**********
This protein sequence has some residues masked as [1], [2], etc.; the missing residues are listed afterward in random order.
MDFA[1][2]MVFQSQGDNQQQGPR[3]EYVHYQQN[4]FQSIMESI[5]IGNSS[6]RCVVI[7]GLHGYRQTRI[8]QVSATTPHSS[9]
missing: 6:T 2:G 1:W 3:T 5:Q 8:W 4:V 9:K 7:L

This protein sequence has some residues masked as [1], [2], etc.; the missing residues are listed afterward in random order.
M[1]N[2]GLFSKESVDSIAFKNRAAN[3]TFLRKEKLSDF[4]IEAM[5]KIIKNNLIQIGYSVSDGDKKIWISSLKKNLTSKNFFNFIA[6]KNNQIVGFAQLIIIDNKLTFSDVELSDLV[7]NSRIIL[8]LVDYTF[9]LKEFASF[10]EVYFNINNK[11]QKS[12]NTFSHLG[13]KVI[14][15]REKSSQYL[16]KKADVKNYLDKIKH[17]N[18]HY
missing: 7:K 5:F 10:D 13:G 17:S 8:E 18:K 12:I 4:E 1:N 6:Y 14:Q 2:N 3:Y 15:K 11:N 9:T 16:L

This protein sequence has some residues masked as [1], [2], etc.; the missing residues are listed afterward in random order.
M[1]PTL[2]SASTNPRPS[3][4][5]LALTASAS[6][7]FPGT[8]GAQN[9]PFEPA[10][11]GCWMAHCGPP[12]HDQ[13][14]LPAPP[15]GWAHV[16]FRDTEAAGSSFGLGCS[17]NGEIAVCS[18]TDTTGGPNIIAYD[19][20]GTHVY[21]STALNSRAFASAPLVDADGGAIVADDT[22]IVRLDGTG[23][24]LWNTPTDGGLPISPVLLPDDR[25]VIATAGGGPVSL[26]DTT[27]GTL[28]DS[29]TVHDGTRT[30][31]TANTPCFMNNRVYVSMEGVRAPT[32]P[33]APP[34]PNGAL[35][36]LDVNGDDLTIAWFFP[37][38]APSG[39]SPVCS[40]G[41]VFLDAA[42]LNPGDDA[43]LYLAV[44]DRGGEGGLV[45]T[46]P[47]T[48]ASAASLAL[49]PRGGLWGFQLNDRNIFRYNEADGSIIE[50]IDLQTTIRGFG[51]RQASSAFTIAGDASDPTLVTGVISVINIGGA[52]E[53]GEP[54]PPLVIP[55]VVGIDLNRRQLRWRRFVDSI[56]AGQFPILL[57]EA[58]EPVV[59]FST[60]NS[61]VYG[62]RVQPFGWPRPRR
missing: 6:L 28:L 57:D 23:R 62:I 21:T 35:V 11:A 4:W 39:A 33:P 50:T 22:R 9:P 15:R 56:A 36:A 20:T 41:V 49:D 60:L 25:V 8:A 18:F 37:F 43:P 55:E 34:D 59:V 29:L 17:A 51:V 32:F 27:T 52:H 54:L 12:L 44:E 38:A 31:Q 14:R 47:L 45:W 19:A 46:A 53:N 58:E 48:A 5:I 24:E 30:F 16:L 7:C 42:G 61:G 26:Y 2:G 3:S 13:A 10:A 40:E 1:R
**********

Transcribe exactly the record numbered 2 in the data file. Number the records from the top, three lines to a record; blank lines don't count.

This protein sequence has some residues masked as [1], [2], etc.; the missing residues are listed afterward in random order.
M[1]N[2]GLFSKESVDSIAFKNRAAN[3]TFLRKEKLSDF[4]IEAM[5]KIIKNNLIQIGYSVSDGDKKIWISSLKKNLTSKNFFNFIA[6]KNNQIVGFAQLIIIDNKLTFSDVELSDLV[7]NSRIIL[8]LVDYTF[9]LKEFASF[10]EVYFNINNK[11]QKS[12]NTFSHLG[13]KVI[14][15]REKSSQYL[16]KKADVKNYLDKIKH[17]N[18]HY
missing: 7:K 5:F 10:D 13:G 17:S 8:E 18:K 12:I 4:E 1:N 6:Y 14:Q 2:N 3:Y 15:K 11:N 9:T 16:L